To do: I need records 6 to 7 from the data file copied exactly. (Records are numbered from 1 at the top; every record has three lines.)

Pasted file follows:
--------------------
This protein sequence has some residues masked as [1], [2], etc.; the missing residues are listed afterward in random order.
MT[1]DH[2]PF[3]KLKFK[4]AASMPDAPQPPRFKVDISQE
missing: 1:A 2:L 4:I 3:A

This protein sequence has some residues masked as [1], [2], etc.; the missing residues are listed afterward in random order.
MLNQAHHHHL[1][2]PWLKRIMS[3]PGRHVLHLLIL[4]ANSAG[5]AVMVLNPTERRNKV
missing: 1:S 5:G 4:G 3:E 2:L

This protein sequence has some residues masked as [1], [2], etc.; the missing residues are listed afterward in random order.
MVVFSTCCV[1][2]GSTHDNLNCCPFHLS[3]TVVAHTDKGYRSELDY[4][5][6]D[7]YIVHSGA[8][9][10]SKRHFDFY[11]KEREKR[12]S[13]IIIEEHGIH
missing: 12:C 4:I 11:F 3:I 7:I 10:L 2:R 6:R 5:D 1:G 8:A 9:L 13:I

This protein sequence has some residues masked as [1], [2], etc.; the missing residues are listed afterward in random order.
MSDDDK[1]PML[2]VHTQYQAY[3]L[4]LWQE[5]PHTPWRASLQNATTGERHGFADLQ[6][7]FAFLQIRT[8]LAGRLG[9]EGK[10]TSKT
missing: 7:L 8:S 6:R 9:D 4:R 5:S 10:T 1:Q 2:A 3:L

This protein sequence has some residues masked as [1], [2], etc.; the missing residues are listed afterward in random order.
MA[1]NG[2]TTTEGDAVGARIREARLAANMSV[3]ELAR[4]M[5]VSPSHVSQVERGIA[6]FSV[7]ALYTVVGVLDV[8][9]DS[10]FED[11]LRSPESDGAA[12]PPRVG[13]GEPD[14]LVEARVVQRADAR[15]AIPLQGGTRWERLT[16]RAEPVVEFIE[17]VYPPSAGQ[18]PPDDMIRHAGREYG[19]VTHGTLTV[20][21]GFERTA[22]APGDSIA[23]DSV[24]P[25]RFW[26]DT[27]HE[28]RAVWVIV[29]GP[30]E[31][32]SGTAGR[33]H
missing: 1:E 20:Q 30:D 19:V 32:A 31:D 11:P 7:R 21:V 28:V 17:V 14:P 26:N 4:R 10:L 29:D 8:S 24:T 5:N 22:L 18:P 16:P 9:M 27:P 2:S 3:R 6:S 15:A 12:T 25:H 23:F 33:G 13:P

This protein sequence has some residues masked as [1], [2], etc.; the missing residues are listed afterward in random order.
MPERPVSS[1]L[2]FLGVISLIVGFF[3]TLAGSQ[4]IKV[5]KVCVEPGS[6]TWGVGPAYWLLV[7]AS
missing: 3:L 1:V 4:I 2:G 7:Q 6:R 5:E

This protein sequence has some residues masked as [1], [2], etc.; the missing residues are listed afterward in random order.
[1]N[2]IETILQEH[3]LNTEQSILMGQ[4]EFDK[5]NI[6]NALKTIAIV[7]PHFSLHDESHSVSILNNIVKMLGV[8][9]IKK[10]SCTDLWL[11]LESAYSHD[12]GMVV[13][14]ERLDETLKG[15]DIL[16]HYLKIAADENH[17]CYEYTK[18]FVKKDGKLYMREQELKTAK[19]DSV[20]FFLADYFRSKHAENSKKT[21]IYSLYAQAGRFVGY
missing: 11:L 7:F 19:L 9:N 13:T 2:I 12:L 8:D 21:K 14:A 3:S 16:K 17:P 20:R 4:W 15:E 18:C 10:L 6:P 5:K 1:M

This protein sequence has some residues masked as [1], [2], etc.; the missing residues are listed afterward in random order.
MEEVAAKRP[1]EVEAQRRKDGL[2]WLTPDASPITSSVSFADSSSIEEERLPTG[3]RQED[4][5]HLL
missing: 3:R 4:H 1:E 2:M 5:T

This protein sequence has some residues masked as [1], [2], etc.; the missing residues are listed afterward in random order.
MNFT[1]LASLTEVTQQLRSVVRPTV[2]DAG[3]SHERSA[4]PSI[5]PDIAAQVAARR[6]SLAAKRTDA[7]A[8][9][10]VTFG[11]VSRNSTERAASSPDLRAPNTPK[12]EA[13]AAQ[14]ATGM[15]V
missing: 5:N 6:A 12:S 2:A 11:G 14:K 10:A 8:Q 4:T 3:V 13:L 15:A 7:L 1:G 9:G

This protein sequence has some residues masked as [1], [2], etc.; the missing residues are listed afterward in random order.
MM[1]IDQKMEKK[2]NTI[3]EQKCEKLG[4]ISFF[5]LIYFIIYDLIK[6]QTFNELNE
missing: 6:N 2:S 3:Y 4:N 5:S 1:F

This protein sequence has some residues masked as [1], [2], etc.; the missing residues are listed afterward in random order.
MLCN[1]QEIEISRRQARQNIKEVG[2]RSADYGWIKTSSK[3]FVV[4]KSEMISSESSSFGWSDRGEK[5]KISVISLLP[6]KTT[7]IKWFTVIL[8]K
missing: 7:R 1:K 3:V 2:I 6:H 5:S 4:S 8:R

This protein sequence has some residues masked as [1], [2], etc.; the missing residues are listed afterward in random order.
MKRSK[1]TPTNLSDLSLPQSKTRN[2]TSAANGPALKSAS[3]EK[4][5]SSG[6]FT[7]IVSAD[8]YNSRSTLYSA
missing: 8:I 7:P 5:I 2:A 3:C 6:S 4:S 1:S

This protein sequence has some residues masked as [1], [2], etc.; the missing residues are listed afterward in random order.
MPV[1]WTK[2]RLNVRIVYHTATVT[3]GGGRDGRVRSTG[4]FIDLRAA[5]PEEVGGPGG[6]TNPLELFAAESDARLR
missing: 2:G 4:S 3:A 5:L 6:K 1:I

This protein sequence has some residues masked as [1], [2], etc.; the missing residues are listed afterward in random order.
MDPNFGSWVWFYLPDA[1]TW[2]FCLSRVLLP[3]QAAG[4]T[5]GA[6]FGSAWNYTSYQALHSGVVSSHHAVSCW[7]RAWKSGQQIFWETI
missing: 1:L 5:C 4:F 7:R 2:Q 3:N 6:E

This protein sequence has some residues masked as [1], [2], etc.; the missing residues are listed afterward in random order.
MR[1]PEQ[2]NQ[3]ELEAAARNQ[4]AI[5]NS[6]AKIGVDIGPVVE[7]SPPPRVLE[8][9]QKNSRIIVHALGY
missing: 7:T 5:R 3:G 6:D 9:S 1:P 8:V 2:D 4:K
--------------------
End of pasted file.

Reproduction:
This protein sequence has some residues masked as [1], [2], etc.; the missing residues are listed afterward in random order.
MPERPVSS[1]L[2]FLGVISLIVGFF[3]TLAGSQ[4]IKV[5]KVCVEPGS[6]TWGVGPAYWLLV[7]AS
missing: 3:L 1:V 4:I 2:G 7:Q 6:R 5:E

This protein sequence has some residues masked as [1], [2], etc.; the missing residues are listed afterward in random order.
[1]N[2]IETILQEH[3]LNTEQSILMGQ[4]EFDK[5]NI[6]NALKTIAIV[7]PHFSLHDESHSVSILNNIVKMLGV[8][9]IKK[10]SCTDLWL[11]LESAYSHD[12]GMVV[13][14]ERLDETLKG[15]DIL[16]HYLKIAADENH[17]CYEYTK[18]FVKKDGKLYMREQELKTAK[19]DSV[20]FFLADYFRSKHAENSKKT[21]IYSLYAQAGRFVGY
missing: 11:L 7:F 19:L 9:N 13:T 2:I 12:L 8:D 21:K 14:A 3:S 16:K 17:P 20:R 4:W 15:E 18:C 10:L 6:P 5:K 1:M